skip to main content


Welcome To The Bat Cave

By Elliott Dowling, agronomist, Northeast Region

| May 14, 2016

Bat boxes are an affordable and environmentally friendly way to increase the bat population at your course.

Most golfers have experienced the frustration of playing golf during an all-out aerial assault from mosquitoes and flies. On the worst days, one might even consider wearing a head net just to finish a round. Trying to have a relaxing dinner on the veranda with moths and other insects dive-bombing your head can be even more unpleasant.

Flying insects can ruin a round of golf or a great dinner, and they are very difficult to control. Insecticides and traps can provide short-term relief, but is there a more cost-effective and sustainable solution?

Bats are natural predators of beetles, moths, mosquitoes and flies, so increasing the bat population at your course will help control nuisance flying pests. Depending on species, each individual bat can eat up to 1,200 flying insects per hour, consuming up to 8,000 insects each night.

Installing bat boxes is an easy way to increase the bat population at your course. To attract bats to your course, follow these steps to construct and place bat boxes:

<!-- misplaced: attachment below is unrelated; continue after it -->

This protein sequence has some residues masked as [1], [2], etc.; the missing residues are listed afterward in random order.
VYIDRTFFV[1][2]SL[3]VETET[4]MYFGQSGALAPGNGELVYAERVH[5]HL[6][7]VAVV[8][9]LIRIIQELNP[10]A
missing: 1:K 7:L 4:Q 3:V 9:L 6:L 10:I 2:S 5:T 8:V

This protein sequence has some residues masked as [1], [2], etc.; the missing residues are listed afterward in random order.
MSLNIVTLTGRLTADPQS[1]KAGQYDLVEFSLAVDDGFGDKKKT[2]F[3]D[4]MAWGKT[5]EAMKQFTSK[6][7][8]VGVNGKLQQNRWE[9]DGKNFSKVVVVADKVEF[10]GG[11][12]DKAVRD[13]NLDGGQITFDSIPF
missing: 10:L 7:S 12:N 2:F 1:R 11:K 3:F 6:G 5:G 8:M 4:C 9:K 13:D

1.   Choose a location near water

2.   The wooden boxes should be 36 inches tall, 25 inches wide and 10 inches deep with the bottom left open.

4.   Orient the opening toward the east or southeast and ensure the box receives at least seven hours of sunlight per day for warmth.

5.   Boxes should be at least 10 feet off the ground. Mounting the boxes on a tree is an easy option.

6.   If the box is on a post, protection from predators is necessary. Placing a plate or cone around the post will help keep the bats safe.

Bat boxes are an inexpensive, easy, environmentally friendly and sustainable way to control annoying pests by increasing the population of a beneficial predator. For additional help with construction or placement of bat boxes, contact your local game commission.


Northeast Region Agronomists:

David A. Oatis, regional director –

James E. Skorulski, agronomist –

Adam Moeller, agronomist –

Elliott Dowling, agronomist –

Addison Barden, agronomist –


Information on the USGA’s Course Consulting Service 

Contact the Green Section Staff

PDF Version